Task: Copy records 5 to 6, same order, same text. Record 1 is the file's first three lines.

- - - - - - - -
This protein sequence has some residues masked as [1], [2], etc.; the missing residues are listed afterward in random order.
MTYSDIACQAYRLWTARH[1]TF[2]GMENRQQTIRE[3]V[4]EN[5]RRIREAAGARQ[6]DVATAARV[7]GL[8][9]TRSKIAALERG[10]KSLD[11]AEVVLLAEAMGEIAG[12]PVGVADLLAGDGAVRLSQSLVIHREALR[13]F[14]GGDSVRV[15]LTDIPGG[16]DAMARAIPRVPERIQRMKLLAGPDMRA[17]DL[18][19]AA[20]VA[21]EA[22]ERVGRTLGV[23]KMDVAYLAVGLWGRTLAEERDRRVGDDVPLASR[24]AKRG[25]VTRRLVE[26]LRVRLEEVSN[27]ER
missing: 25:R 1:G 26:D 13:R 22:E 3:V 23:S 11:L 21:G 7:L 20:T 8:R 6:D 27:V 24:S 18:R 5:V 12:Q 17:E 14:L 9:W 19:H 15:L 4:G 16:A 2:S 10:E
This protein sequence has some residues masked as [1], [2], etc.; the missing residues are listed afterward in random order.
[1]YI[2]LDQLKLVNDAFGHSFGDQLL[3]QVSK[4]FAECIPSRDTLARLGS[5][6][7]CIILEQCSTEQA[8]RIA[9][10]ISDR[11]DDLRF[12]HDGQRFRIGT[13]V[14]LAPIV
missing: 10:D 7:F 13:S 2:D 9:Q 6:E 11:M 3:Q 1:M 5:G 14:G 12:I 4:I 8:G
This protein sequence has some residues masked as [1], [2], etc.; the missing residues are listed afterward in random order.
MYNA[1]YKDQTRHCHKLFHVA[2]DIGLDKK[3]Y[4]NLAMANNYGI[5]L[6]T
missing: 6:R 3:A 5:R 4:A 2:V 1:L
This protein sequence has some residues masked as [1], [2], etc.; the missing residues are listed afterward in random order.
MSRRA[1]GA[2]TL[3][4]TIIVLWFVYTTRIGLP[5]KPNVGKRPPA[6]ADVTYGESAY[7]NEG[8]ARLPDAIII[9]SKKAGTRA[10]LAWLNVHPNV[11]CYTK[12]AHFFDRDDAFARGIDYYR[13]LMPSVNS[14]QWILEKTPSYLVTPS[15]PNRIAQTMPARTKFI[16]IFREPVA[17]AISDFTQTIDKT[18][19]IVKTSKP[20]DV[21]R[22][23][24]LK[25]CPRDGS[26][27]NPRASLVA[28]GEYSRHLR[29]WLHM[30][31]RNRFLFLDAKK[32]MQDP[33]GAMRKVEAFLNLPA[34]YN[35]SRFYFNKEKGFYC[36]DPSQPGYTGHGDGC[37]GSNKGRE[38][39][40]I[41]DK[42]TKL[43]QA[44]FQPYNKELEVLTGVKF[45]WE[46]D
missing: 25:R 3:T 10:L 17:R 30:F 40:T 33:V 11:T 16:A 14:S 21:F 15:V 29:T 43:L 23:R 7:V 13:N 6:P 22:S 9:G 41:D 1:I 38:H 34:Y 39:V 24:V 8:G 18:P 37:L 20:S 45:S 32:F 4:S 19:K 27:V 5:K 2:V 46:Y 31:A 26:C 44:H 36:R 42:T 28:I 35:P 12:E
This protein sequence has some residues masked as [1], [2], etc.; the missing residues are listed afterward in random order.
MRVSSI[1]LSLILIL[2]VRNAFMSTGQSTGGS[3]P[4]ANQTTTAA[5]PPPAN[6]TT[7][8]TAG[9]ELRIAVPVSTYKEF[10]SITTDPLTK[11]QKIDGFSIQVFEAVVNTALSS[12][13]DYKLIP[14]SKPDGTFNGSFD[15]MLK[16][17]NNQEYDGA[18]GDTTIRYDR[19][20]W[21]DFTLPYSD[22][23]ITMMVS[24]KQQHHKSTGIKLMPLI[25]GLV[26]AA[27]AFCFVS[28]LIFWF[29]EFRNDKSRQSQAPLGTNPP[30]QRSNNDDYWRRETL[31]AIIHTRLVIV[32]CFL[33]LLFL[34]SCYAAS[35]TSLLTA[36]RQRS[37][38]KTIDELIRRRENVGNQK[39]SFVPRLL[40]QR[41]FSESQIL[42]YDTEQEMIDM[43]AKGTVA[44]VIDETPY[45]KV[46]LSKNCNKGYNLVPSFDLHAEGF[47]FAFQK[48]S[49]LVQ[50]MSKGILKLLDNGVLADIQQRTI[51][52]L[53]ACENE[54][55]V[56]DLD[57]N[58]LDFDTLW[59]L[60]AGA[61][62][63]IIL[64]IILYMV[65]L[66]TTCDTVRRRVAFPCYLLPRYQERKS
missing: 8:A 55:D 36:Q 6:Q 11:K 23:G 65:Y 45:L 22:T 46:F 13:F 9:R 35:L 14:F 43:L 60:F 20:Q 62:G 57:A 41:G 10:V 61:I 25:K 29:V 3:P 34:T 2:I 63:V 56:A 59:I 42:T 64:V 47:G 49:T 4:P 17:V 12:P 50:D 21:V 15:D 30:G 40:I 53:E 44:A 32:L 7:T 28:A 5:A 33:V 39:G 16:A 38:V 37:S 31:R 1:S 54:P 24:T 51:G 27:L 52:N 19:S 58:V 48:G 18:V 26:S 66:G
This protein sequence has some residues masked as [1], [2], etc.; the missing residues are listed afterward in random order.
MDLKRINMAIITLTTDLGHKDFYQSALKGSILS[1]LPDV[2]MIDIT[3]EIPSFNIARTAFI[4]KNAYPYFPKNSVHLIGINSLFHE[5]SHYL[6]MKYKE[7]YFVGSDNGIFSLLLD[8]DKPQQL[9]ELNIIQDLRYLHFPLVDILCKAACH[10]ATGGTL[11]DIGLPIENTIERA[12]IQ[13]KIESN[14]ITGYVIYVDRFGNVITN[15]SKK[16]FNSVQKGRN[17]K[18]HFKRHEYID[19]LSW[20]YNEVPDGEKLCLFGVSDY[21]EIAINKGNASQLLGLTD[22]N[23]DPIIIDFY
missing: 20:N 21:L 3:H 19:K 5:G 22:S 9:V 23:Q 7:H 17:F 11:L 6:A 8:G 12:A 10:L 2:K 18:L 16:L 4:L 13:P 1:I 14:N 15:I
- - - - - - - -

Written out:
This protein sequence has some residues masked as [1], [2], etc.; the missing residues are listed afterward in random order.
MRVSSI[1]LSLILIL[2]VRNAFMSTGQSTGGS[3]P[4]ANQTTTAA[5]PPPAN[6]TT[7][8]TAG[9]ELRIAVPVSTYKEF[10]SITTDPLTK[11]QKIDGFSIQVFEAVVNTALSS[12][13]DYKLIP[14]SKPDGTFNGSFD[15]MLK[16][17]NNQEYDGA[18]GDTTIRYDR[19][20]W[21]DFTLPYSD[22][23]ITMMVS[24]KQQHHKSTGIKLMPLI[25]GLV[26]AA[27]AFCFVS[28]LIFWF[29]EFRNDKSRQSQAPLGTNPP[30]QRSNNDDYWRRETL[31]AIIHTRLVIV[32]CFL[33]LLFL[34]SCYAAS[35]TSLLTA[36]RQRS[37][38]KTIDELIRRRENVGNQK[39]SFVPRLL[40]QR[41]FSESQIL[42]YDTEQEMIDM[43]AKGTVA[44]VIDETPY[45]KV[46]LSKNCNKGYNLVPSFDLHAEGF[47]FAFQK[48]S[49]LVQ[50]MSKGILKLLDNGVLADIQQRTI[51][52]L[53]ACENE[54][55]V[56]DLD[57]N[58]LDFDTLW[59]L[60]AGA[61][62][63]IIL[64]IILYMV[65]L[66]TTCDTVRRRVAFPCYLLPRYQERKS
missing: 8:A 55:D 36:Q 6:Q 11:K 23:G 65:Y 45:L 22:T 46:F 13:F 9:R 35:L 14:F 43:L 60:F 20:Q 62:G 57:A 41:G 10:V 61:I 25:K 29:V 3:P 34:T 2:I 63:V 56:A 59:I 42:T 64:V 47:G 49:T 4:P 17:V 12:P 50:D 21:V 15:D 30:G 40:I 53:E 44:A 32:L 7:T 28:A 5:A 33:V 39:G 16:A 38:V 37:S 31:R 1:S 54:P 24:T 51:G 27:L 52:N 19:S 58:V 48:G 18:V 26:S 66:G
This protein sequence has some residues masked as [1], [2], etc.; the missing residues are listed afterward in random order.
MDLKRINMAIITLTTDLGHKDFYQSALKGSILS[1]LPDV[2]MIDIT[3]EIPSFNIARTAFI[4]KNAYPYFPKNSVHLIGINSLFHE[5]SHYL[6]MKYKE[7]YFVGSDNGIFSLLLD[8]DKPQQL[9]ELNIIQDLRYLHFPLVDILCKAACH[10]ATGGTL[11]DIGLPIENTIERA[12]IQ[13]KIESN[14]ITGYVIYVDRFGNVITN[15]SKK[16]FNSVQKGRN[17]K[18]HFKRHEYID[19]LSW[20]YNEVPDGEKLCLFGVSDY[21]EIAINKGNASQLLGLTD[22]N[23]DPIIIDFY
missing: 20:N 21:L 3:H 19:K 5:G 22:S 9:V 23:Q 7:H 17:F 11:L 6:A 8:G 12:A 10:L 2:K 18:L 16:L 4:L 13:P 1:I 14:N 15:I